Overview

Streams in JavaScript: a versatile Tool

1 Comment

Streams in Node.js are an important and versatile Tool. Unix Pipes were an example for Streams. At the beginning they were just representations of byte sequences or strings, built to improve the efficiency of the internals of Node.js, especially the parsers. But streams were always sequences of messages or events. And that makes them so versatile.

What is a Stream?

A Stream is an abstraction of a sequence of data, which is distributed in time. Usually we know sequences as arrays and lists, data distributed in space. First, we load the whole sequence into memory and then process the data. Streams allow us to process data chunk-by-chunk, as data appears in memory, pass it further and then to forget it immediately. In this case we don’t need much memory, ideally just enough to hold one single chunk and the result of its transformation.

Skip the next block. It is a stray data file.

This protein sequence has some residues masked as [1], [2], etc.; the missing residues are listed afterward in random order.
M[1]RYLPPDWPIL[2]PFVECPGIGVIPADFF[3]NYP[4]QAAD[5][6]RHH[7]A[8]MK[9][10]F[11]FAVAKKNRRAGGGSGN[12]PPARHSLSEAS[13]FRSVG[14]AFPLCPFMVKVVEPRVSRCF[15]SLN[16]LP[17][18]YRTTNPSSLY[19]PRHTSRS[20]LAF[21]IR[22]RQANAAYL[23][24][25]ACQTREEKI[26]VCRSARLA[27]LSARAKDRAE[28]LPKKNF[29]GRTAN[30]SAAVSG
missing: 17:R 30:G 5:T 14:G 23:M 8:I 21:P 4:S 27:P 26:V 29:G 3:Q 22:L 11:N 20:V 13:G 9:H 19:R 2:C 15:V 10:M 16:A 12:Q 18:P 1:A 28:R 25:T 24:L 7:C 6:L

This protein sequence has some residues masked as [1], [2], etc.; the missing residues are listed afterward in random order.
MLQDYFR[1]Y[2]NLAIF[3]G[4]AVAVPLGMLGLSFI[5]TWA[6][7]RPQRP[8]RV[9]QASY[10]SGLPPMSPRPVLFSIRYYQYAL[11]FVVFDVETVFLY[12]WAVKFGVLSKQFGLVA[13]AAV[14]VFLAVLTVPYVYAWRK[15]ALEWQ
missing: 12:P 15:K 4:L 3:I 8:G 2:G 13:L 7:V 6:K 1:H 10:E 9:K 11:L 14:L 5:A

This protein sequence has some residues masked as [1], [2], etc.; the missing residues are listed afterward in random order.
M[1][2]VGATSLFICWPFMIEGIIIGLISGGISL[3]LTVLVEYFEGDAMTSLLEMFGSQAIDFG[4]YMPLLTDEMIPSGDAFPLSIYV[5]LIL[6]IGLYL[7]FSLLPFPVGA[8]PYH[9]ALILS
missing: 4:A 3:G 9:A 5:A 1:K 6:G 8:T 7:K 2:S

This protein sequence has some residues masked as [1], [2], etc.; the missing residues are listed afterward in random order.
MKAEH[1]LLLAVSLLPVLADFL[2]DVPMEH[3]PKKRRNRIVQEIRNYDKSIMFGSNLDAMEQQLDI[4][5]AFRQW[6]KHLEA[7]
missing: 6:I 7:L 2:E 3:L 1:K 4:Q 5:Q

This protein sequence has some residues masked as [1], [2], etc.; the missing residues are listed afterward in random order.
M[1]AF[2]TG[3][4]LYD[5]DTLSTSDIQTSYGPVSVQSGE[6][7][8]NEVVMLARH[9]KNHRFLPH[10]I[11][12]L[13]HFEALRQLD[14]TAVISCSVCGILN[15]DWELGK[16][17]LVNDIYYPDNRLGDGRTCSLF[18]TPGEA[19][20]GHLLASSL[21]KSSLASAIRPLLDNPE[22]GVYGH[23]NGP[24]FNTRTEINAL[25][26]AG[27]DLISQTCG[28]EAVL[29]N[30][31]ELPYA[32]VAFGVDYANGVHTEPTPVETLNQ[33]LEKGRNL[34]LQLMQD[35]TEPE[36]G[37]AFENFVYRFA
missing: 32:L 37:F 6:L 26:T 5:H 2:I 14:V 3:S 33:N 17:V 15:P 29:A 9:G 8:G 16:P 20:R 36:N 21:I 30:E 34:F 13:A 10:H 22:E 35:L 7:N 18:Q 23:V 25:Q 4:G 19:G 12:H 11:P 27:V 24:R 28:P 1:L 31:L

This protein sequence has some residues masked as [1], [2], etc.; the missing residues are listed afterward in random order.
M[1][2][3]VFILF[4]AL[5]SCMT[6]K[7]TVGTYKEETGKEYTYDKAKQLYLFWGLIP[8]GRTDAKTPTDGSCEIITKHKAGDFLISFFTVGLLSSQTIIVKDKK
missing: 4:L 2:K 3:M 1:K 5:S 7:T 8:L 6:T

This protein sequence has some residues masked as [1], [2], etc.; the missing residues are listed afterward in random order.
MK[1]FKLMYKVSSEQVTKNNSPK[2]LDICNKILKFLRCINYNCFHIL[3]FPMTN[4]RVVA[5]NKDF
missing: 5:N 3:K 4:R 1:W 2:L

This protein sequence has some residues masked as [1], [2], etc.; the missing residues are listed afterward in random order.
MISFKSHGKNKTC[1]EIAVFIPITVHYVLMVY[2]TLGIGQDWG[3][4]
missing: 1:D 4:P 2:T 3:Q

Streams have a few properties we have to consider when working with them. They can be push- or pull-based. This is a question about how we can consume data from a stream. What happens, if I am too slow, or too fast? Do I have to buffer data myself?

A Stream in Node.js can be readable, writable or both, which we call Duplex stream. Transforms are a special kind of stream, because their output depends directly on their input. They can be used for higher purposes, as we’ll see later.

Streams are versatile

Well, how can we use streams? An almost classical use case is to reduce memory needs. A typical example for that is reading and processing a file:

var fileStream = fs.createReadStream(filename)
fileStream.on('readable', function(){
  var chunk
 
  while( (chunk = fileStream.read() ) != null )
    doSomething(chunk)
})
 
fileStream.on('end', function(){